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“They take up arms against their ruler; but in this they deceive themselves, for experience will prove that they will have actually worsened their lot.”
—Niccolo Machiavelli, The Prince
In the morning, Jimmy Marzan marched out of the abandoned town of Walden with a 9mm, a canteen, a backpack filled with bullets, matches, MREs, and a satchel to be delivered to Captain Al A. Rick–who was very much still alive. Minutes earlier, the bus driver had taken the other six men into the cooler to view the corpses. Each of them had chosen to return to their units after they had seen the dead. Three went north and three went west. Marzan went south, alone.
The faded, cracking asphalt ran straight as an arrow, flanked on either side by miles of flat, featureless, high basin. The road was abandoned, not a single car had appeared five miles into his trek. The temperature was not oppressive, but the sky was a cloudless azure and the bright sun was getting high. The sun and the pace of the hike made him sweat, but the dry, thin air evaporated it in a flash. He thought about taking a drink but knew he had to hold out as long as possible until he found another source of water.
The road bent to the southeast, following the arroyo that spread into a lush, green field. To his right, about a thousand yards off, he spotted a large irrigation pond. He stepped through the barbed wire fence along the road and hiked through the green wheat towards it. He searched for a container to hold some extra water, but only found an old plastic milk jug that was cracked and useless. He sat down in the grass on the edge of the water to rest. A breeze blew in, down off the hazy mountain range far to the west, over the treeless plain and across the water, cooling Marzan as he sat in the brilliant sun. He rested there for an hour, drinking half his canteen, his eyelids getting heavy. A blue heron glided down, its broad, swept wings fully extended and slowing its descent. It landed, standing on its sticklike legs in the middle of the pond, and proceeded to gracefully stalk through the water, occasionally lancing aquatic morsels with its slender beak. Then it extended its giant wings once again and lifted off, headed south. Marzan fell asleep.
He was startled awake by a distant explosion. He looked around for the smoke plume. Hundreds of black birds had flown in and populated the far shore. The sun was past its zenith. It was perhaps 1600 or so. Massive cumulonimbus clouds were building in the west, over the mountains. James surmised that it would probably rain within a couple hours. He stood up and stretched the stiffness out of his joints, looking in all directions for the smoke from the explosion. Then he found it, south, in the same direction he was headed. He scrambled through the grass towards the road and through the barbed wire. The gray band of silent asphalt ran directly into the black smoke perhaps four or five miles ahead.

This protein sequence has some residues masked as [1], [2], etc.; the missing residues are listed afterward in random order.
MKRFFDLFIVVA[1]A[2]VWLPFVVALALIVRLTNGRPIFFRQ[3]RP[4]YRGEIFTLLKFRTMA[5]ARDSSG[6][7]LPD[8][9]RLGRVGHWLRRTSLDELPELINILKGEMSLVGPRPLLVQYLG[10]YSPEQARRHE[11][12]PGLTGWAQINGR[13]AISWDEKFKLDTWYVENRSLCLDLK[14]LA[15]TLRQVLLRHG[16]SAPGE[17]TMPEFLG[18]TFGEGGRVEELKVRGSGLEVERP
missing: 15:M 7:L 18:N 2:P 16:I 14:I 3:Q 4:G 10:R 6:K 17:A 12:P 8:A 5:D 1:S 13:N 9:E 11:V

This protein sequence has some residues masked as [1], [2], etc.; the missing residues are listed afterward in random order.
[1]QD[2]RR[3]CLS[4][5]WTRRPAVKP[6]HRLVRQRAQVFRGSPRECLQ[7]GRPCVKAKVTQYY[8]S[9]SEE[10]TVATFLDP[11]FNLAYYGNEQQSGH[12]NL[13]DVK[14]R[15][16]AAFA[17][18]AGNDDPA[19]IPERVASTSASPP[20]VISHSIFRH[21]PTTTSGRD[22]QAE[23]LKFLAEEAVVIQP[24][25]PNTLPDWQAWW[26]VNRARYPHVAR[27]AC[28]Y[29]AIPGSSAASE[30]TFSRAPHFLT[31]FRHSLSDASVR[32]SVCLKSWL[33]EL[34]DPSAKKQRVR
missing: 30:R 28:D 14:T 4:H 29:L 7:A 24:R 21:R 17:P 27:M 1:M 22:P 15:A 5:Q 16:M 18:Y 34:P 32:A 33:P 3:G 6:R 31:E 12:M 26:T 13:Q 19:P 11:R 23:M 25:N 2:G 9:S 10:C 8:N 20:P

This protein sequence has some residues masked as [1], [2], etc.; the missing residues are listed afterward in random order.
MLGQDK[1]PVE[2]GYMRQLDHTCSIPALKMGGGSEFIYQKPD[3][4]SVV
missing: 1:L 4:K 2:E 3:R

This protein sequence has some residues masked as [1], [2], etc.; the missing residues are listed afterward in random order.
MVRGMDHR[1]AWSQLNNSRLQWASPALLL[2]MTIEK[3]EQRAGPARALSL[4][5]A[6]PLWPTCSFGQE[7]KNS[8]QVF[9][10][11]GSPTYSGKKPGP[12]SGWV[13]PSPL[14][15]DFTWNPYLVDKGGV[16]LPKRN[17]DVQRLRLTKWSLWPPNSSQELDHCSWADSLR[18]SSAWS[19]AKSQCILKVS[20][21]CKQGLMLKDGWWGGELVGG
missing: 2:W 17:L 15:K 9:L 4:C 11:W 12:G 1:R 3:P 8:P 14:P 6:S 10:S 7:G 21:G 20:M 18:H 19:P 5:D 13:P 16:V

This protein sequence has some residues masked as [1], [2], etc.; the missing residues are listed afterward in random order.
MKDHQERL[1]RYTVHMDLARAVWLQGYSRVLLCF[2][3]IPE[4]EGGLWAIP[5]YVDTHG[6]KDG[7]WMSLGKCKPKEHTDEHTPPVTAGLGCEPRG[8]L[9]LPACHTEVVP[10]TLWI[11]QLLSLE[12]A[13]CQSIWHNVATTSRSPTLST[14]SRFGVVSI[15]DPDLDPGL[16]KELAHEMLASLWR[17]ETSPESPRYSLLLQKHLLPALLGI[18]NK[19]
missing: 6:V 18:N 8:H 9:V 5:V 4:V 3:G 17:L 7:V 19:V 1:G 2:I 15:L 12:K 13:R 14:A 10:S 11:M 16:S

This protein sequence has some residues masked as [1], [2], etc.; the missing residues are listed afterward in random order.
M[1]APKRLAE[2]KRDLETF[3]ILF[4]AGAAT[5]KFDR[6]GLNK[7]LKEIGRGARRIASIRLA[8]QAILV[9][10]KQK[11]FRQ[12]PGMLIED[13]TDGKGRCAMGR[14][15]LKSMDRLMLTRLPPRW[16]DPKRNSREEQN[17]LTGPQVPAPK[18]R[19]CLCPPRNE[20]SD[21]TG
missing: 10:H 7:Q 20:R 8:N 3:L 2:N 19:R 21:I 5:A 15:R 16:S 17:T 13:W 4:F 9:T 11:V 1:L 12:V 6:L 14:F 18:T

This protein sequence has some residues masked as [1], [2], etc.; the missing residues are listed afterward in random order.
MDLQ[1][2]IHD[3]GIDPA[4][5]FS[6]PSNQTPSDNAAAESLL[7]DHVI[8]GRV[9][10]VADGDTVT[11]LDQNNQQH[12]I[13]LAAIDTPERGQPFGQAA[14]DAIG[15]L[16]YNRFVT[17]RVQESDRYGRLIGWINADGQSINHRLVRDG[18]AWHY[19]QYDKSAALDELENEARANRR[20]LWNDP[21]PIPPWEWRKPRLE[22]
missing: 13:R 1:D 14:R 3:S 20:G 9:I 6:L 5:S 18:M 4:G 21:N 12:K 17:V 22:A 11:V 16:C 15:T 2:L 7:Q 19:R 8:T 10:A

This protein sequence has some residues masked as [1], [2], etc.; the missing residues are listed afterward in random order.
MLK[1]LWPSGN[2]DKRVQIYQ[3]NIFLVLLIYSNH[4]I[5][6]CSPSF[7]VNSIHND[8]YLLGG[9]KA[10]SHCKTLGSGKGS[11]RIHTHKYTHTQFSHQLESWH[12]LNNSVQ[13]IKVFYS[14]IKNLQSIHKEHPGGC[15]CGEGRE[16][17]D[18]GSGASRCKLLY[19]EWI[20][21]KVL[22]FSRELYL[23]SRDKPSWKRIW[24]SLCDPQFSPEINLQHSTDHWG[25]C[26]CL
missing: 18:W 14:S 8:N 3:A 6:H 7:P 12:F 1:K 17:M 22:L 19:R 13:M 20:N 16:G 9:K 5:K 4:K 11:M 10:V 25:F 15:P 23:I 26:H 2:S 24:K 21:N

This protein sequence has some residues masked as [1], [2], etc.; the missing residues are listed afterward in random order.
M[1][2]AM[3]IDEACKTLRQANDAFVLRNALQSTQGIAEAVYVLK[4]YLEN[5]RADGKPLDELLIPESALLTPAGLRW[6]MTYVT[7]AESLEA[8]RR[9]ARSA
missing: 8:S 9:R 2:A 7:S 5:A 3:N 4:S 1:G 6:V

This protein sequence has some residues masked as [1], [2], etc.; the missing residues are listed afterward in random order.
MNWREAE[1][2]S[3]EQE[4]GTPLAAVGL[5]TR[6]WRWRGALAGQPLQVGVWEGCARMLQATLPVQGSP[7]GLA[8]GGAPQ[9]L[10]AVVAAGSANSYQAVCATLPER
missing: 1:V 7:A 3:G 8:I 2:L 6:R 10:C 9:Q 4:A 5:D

“Perfect,” he muttered. He searched the skies for helicopters or contrails but there was nothing. “Drone strike,” he guessed. He resumed his march, directly towards the distant smoke.
Not a single car passed him on the road. After three quarters of an hour, the plume had vanished. The sky had grown hazy as the front moved in from the west. He heard the shearing sound of a fighter jet but he couldn’t locate it in the patina of wispy clouds and scattered, blinding rays of the waning sun. The roar faded to the east. The road extended infinitely. He was hungry but he thought it better to save what he had.
He passed a herd of black cattle grazing just to the west of the road. Then he spotted a cowboy, guarding them from horseback two hundred yards off. He was watching Marzan, a rifle slung on his back. Marzan waved but the cowboy just sat in his saddle, watching. Marzan walked on down the road without looking back, but sensed the mounted sentry’s eyes were still on him until the topography took him out of view.
The farmers and ranchers withdrew from the economic chaos and realigned their lives with their neighbors and communities. They withheld the vast portion of their produce as well. They weren’t about to exchange the fruits of their labor for worthless, green pieces of paper. The government’s forces tried in vain to redistribute the rural hoards, but it proved a fruitless endeavor given the manpower required for such a large scale intervention. Inflations and wars are invariably less cruel to rural folks. No historical army has ever had enough manpower to occupy, terrorize and loot the entirety of the countryside of any sizeable province with any permanence or efficiency, especially in the Twenty-First Century when there are thirty support personnel for every pair of boots on the ground. Life in the country carried on in spite of the insurrection, largely unabated, unless you factored in the need to guard one’s livestock from rustlers. The rural areas drew into themselves and the urbanites went hungry or bartered their wedding rings and car parts and furnishings for sacks of potatoes and stale bread, biding their time until the FEMA trucks, with their blue eagles emblazoned on their sides, rolled in to the local football stadiums to distribute forty-pound blocks of cheese and dried noodles.